John the Baptist is like a bell in a tower. He rings out a message and a warning. He calls people to church but he remains outside the Church himself.
Or to use another metaphor he’s not the star. He’s simply the warm up item. Or again he is a voice whereas the Christ who comes is the living word of God.
This is a reminder to us that we too are not the stars in God’s show. We too are called to be heralds of God, forerunners of something and someone much greater than we are. We don’t ask people to join us for our sakes but rather for their sakes and Jesus’ sake. We don’t say follow me; we say follow Jesus. We are just voices like John but Jesus is the message. As John says: I am not the Christ but rather the one who says make straight the way of the Lord!
Secondly John the Baptist is a prophet. He points to the future but he has some very sharp things to say about the present. He calls upon people to repent. He blows the whistle. He says “no” when everyone wants to hear the word yes. He doesn’t go with the flow.
A prophet’s job is to be right with the will of God even at the cost of being wrong with public opinion. The church is called to exercise a prophetic role at the cost of its own popularity and short term influence-just like John the Baptist. Remember John the Baptist paid with his head for saying things that the powers that be didn’t want to hear.
Thirdly John the Baptist is a reminder to us that everything we do in the church is provisional. We are a waiting people, we wait upon the Lord and as we wait, we proclaim by word and sign the one who is coming.
We are proud of our buildings, our heritage of song and story, our devotional practices, our signs and sacraments. In large measure they are our religion. We treasure them and we are not wrong to do so. Yet they are only provisional-practices suitable for the interim between the time that is now and the time when he comes. We are living in the mean-time between the times.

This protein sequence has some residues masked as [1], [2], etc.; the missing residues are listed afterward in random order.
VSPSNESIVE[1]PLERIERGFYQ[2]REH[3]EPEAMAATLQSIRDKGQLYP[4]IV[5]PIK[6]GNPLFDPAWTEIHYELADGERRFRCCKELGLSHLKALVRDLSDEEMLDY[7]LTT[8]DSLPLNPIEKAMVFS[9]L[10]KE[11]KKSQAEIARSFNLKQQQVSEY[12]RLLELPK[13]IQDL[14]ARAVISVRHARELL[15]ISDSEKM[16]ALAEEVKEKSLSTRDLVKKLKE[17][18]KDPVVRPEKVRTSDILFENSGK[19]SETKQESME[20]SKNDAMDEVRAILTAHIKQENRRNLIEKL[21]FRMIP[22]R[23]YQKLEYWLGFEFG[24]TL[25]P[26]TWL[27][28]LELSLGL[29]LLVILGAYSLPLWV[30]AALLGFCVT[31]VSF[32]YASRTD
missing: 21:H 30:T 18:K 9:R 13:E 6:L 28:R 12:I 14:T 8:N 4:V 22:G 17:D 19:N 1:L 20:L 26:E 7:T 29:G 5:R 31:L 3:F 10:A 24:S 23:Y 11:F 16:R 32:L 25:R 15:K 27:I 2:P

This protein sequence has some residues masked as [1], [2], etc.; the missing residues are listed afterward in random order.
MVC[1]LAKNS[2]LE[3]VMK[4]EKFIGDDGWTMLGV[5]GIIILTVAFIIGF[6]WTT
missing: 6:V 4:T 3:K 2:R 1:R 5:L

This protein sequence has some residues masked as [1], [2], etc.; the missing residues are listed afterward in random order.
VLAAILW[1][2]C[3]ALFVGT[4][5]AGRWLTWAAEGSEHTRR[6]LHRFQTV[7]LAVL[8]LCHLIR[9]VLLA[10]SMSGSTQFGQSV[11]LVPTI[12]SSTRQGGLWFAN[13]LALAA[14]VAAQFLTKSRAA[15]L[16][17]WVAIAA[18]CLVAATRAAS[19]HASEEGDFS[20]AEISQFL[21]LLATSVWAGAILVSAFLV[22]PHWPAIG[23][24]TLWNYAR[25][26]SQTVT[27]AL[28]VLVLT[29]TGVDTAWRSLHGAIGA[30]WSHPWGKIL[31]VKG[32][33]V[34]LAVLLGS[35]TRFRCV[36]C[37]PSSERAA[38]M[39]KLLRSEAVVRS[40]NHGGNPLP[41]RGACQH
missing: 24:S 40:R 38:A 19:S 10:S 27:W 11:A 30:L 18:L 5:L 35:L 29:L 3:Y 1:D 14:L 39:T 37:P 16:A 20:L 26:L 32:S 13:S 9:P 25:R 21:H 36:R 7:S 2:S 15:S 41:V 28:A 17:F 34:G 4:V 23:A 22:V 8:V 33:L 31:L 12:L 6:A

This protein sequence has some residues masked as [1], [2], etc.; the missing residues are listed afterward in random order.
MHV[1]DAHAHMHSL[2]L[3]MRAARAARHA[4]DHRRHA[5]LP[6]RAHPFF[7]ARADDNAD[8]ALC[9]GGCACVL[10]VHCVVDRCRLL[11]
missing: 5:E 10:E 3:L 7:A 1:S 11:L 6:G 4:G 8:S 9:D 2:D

In the time to come there will be no temples, no sacraments, no orders of ministry and dare I say it no choirs or other forms of music either. God will be all in all. This is what the Book of Revelation told us at the readings for Morning Prayer on Friday last.
We would do well to remember the provisional character of our religious life when we work ourselves up into a tizzy about some issue or other. Some issue to do with the use of the building or the practice of worship or the right use of Sunday or some matter to do with Christian behaviour. All these things matter but if any of them comes to matter too much then something has gone wrong.
We can come to believe too much about little things and too little about big things. Immersed as we are in running the Church which in many ways has a bureaucratic life of its own we become obsessed by trivia and detail. It’s important we keep our eyes on the big picture-that God loves us and that he will intervene at the close of the age to draw all things to himself.
To be a forerunner is hard but that is the calling of the church. We point not to ourselves but to Jesus-just like John the Baptist.
This Christmas yes even this Christmas many strangers will be coming into our churches. Perhaps seeking for something. Perhaps asking the same question that John the Baptist asked from his prison cell. Is this Jesus who you talk about the one or have we got to wait for someone else or asking a more general question about life itself. Is this it? Or could there be something better. It’s important that we give them an answer and a good answer. No this isn’t it. Things could be better. You could be better-the world could be changed. We`ve seen a vision of how. We’ve seen it in Jesus. Don’t look at us-look at him. Anticipate his coming again. Remember they that wait upon the Lord will renew their strength